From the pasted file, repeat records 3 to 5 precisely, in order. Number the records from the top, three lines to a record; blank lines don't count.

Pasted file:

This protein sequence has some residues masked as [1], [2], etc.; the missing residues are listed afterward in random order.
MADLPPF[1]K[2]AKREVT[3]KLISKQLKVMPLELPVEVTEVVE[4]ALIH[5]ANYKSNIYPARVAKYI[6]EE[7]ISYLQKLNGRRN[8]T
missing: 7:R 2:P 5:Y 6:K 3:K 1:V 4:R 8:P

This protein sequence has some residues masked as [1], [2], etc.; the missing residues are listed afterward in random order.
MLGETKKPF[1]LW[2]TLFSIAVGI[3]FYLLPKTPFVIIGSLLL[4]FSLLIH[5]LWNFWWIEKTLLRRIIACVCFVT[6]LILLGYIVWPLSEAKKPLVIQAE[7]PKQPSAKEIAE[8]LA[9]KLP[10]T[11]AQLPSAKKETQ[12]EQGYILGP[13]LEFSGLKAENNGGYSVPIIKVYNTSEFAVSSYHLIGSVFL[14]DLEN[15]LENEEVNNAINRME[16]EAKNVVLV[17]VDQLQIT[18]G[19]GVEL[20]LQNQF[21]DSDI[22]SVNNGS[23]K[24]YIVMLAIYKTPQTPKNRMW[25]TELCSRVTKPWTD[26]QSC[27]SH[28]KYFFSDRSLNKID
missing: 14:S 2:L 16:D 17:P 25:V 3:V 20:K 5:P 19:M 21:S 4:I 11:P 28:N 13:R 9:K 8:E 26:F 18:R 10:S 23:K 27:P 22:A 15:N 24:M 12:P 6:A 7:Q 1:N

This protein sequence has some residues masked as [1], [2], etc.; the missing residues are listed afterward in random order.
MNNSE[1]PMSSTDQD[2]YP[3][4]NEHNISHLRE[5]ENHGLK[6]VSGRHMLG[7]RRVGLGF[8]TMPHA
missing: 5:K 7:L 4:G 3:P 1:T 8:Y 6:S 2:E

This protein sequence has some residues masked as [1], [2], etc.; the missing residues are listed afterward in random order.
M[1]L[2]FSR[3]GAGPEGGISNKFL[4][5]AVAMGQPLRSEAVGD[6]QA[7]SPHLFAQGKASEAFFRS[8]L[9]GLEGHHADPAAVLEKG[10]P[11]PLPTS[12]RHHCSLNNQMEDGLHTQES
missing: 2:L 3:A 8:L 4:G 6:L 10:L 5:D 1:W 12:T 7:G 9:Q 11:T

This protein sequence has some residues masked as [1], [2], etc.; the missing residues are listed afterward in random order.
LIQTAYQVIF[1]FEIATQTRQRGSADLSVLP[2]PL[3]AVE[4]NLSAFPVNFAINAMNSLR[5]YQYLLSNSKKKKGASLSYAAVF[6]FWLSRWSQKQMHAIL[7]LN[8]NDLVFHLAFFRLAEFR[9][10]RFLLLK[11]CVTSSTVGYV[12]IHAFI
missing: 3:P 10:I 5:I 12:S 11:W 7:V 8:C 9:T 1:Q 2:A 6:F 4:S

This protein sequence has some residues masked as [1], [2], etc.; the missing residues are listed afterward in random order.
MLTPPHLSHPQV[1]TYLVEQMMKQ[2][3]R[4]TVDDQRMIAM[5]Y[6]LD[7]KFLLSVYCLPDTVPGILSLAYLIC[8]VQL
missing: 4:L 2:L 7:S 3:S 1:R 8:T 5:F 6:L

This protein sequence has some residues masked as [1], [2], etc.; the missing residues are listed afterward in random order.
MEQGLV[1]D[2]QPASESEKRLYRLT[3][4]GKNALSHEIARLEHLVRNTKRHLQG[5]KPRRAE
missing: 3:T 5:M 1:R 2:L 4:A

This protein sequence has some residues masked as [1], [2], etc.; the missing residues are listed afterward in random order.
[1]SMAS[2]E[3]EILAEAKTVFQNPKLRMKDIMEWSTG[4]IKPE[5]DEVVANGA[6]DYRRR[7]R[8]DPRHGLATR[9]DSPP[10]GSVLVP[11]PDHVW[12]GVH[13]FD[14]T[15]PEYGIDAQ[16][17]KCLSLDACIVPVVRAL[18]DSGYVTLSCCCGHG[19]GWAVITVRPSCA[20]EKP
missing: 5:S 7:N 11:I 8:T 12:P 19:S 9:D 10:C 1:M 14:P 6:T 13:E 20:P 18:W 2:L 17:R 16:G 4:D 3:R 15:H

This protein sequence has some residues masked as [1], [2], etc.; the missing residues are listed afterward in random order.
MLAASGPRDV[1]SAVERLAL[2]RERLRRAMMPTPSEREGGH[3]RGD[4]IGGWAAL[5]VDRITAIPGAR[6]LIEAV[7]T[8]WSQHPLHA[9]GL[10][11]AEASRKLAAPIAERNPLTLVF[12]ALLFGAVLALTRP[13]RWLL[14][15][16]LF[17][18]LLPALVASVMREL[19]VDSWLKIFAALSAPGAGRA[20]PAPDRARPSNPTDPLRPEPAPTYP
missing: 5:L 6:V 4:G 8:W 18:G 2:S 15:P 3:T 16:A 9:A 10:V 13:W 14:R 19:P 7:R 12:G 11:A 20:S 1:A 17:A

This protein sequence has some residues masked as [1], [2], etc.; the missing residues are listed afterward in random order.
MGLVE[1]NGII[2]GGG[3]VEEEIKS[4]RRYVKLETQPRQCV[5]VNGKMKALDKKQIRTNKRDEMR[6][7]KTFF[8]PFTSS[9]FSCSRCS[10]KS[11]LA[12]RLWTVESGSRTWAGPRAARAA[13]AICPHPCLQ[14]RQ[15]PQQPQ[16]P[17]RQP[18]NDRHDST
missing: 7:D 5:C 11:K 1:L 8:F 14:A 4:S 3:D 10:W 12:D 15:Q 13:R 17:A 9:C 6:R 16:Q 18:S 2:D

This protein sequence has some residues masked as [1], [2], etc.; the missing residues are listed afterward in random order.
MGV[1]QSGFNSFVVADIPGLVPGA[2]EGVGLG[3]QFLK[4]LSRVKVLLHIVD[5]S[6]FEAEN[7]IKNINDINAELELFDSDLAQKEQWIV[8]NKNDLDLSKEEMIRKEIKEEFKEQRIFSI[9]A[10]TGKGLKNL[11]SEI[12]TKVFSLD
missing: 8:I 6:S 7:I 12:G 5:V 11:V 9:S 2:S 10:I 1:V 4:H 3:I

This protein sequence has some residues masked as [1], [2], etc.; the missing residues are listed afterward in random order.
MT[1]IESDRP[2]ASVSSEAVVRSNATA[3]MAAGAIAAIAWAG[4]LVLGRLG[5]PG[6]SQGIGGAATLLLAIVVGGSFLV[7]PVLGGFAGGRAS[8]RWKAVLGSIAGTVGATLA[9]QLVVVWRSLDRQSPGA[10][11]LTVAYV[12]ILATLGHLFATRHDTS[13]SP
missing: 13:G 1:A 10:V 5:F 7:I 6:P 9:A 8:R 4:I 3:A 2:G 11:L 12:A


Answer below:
This protein sequence has some residues masked as [1], [2], etc.; the missing residues are listed afterward in random order.
MNNSE[1]PMSSTDQD[2]YP[3][4]NEHNISHLRE[5]ENHGLK[6]VSGRHMLG[7]RRVGLGF[8]TMPHA
missing: 5:K 7:L 4:G 3:P 1:T 8:Y 6:S 2:E

This protein sequence has some residues masked as [1], [2], etc.; the missing residues are listed afterward in random order.
M[1]L[2]FSR[3]GAGPEGGISNKFL[4][5]AVAMGQPLRSEAVGD[6]QA[7]SPHLFAQGKASEAFFRS[8]L[9]GLEGHHADPAAVLEKG[10]P[11]PLPTS[12]RHHCSLNNQMEDGLHTQES
missing: 2:L 3:A 8:L 4:G 6:L 10:L 5:D 1:W 12:T 7:G 9:Q 11:T

This protein sequence has some residues masked as [1], [2], etc.; the missing residues are listed afterward in random order.
LIQTAYQVIF[1]FEIATQTRQRGSADLSVLP[2]PL[3]AVE[4]NLSAFPVNFAINAMNSLR[5]YQYLLSNSKKKKGASLSYAAVF[6]FWLSRWSQKQMHAIL[7]LN[8]NDLVFHLAFFRLAEFR[9][10]RFLLLK[11]CVTSSTVGYV[12]IHAFI
missing: 3:P 10:I 5:I 12:S 11:W 7:V 8:C 9:T 1:Q 2:A 6:F 4:S